Humboldt Marten.

Redwood Forest Restoration and Martens


Martens are agile, 2-foot-long members of the weasel family. They need ancient forests—and used to thrive in the coast redwoods of California. Today the Humboldt marten, the coastal subspecies of the Pacific marten in California, has vanished from more than 95 percent of its former range. A single population of about 100 remains on the coastal edge of the Six Rivers National Forest, roughly between Crescent City and Arcata. Learn more about this research.

Silver-haired bats mate in redwood forests. Photo by Theodore J. Weller

Redwood Forests May Be Crucial for Silver-Haired Bats


A US Forest Service ecologist, Weller decided to check out his own backyard: the redwood forests of Northwest California. He not only found bat activity in winter, but also important clues about the bats’ migrations. When Weller had surveyed a common species called the silver-haired bat in summer, he’d found almost all males. In the winter, however, he began to catch females right away. So he asked Save the Redwoods League to fund research to figure out what was going on. Learn more about this research.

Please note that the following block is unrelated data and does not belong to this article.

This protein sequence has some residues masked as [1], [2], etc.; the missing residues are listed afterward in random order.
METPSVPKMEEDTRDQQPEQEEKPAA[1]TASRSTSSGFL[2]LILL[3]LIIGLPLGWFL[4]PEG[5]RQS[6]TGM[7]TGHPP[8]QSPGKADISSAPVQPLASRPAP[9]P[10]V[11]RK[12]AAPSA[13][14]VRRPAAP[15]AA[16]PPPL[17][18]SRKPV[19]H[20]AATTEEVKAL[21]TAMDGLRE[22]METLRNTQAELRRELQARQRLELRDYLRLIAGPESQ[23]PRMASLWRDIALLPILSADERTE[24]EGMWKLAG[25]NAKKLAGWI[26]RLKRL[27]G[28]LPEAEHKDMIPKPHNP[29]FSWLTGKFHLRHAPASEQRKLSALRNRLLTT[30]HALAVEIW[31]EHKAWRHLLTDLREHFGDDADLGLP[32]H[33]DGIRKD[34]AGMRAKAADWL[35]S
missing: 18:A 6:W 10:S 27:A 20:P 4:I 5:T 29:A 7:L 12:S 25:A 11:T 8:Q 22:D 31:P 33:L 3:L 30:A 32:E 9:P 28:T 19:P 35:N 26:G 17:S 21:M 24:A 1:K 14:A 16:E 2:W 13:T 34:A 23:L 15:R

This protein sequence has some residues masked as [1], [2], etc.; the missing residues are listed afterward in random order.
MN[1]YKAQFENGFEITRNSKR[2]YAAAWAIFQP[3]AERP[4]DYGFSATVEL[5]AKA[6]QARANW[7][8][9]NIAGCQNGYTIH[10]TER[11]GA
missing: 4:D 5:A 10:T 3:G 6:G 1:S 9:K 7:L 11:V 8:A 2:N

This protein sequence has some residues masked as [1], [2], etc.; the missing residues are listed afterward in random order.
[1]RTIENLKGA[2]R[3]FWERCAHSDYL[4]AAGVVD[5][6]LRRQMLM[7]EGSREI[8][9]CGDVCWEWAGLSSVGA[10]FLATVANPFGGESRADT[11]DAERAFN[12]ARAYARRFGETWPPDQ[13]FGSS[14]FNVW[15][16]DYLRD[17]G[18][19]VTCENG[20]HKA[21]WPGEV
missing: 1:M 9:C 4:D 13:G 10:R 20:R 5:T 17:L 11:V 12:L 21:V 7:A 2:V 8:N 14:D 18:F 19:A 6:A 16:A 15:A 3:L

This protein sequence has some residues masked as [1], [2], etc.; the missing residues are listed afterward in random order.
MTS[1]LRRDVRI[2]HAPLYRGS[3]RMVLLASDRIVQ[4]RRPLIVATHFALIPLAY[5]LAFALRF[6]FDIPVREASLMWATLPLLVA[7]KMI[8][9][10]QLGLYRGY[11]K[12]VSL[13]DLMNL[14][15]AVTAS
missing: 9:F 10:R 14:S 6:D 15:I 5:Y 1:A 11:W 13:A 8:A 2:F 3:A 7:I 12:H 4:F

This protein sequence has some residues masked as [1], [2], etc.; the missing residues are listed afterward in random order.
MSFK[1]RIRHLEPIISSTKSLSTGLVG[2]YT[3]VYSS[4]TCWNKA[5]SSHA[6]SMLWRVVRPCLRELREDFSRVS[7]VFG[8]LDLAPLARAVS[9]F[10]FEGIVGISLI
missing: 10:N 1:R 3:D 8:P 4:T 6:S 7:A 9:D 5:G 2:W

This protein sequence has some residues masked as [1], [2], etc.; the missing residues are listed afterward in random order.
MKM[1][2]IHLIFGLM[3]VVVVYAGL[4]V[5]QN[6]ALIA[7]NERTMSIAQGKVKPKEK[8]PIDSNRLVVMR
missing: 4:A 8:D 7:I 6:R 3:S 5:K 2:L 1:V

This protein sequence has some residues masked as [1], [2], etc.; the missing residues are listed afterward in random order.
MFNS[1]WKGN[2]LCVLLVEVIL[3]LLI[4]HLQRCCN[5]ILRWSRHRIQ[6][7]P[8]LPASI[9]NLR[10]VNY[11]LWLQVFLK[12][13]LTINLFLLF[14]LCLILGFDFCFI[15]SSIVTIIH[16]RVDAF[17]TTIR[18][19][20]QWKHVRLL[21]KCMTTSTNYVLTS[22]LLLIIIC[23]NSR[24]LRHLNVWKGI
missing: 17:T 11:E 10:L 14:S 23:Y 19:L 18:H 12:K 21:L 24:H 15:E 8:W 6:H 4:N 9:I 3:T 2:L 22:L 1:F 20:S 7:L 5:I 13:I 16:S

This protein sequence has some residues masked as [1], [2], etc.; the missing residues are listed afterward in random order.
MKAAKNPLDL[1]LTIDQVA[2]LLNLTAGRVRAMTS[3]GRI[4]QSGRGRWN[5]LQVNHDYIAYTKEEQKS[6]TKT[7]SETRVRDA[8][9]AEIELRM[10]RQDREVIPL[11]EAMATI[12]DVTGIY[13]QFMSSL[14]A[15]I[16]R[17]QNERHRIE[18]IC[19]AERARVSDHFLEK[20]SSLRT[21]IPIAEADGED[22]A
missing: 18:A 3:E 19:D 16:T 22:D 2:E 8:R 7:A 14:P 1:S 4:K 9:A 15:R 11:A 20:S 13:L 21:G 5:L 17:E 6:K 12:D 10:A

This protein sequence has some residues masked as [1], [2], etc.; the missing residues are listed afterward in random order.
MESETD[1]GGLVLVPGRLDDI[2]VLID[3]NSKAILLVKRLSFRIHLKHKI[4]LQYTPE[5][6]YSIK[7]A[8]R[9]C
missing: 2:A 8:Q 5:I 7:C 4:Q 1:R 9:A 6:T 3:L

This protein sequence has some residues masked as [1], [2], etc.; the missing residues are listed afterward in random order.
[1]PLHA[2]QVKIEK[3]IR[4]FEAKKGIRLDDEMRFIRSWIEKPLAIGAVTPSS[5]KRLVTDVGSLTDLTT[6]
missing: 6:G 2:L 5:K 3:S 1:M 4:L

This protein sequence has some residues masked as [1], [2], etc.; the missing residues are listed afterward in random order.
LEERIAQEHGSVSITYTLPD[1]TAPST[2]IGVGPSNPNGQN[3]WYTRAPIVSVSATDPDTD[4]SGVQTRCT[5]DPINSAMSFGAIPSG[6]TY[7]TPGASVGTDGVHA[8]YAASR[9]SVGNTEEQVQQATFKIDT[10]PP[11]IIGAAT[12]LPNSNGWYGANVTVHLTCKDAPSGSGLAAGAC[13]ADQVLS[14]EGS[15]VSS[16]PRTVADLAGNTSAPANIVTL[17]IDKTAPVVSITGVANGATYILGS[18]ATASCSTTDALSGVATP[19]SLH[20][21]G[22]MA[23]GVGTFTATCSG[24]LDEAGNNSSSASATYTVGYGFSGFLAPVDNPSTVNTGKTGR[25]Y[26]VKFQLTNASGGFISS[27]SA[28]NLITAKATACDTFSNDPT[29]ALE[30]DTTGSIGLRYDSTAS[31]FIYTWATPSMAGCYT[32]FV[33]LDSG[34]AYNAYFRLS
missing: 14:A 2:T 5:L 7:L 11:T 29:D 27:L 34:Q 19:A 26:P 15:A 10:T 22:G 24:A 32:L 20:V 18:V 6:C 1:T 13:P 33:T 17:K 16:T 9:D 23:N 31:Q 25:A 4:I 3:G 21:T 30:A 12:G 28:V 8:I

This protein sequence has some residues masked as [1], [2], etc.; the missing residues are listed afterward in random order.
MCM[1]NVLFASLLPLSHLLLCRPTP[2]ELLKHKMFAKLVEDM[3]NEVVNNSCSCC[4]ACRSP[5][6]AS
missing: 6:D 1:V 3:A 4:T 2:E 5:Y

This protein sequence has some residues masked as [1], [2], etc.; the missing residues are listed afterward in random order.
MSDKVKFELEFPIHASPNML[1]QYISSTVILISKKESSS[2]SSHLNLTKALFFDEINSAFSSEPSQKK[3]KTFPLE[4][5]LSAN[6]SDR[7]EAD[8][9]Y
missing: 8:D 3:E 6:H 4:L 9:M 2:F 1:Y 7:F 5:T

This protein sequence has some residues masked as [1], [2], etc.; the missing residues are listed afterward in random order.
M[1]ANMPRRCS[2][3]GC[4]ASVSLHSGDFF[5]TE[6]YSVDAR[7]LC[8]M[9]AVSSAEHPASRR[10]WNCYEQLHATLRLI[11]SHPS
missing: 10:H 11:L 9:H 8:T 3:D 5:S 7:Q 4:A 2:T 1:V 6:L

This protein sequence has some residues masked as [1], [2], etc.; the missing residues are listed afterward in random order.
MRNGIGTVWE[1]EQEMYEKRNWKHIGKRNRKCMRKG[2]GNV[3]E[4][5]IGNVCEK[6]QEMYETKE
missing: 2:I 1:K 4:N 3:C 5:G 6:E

Photo courtesy Save the Redwoods League

Amphibian Populations Predict Forest Health


In a forest of towering redwoods, the small creatures scurrying underfoot and splashing into streambeds sometimes go unnoticed as visitors crane their necks toward distant treetops. We should look down, though, say researchers from the Redwood Sciences Laboratory, who visited several state parks to study the ecosystems that surround and support those mighty trees. Researchers Garth Hodgson and Hartwell Welsh pay particular attention to tiny amphibians such as frogs, salamanders, newts in redwood forests, because published studies suggest they are indicators of forest health. Learn more about this research.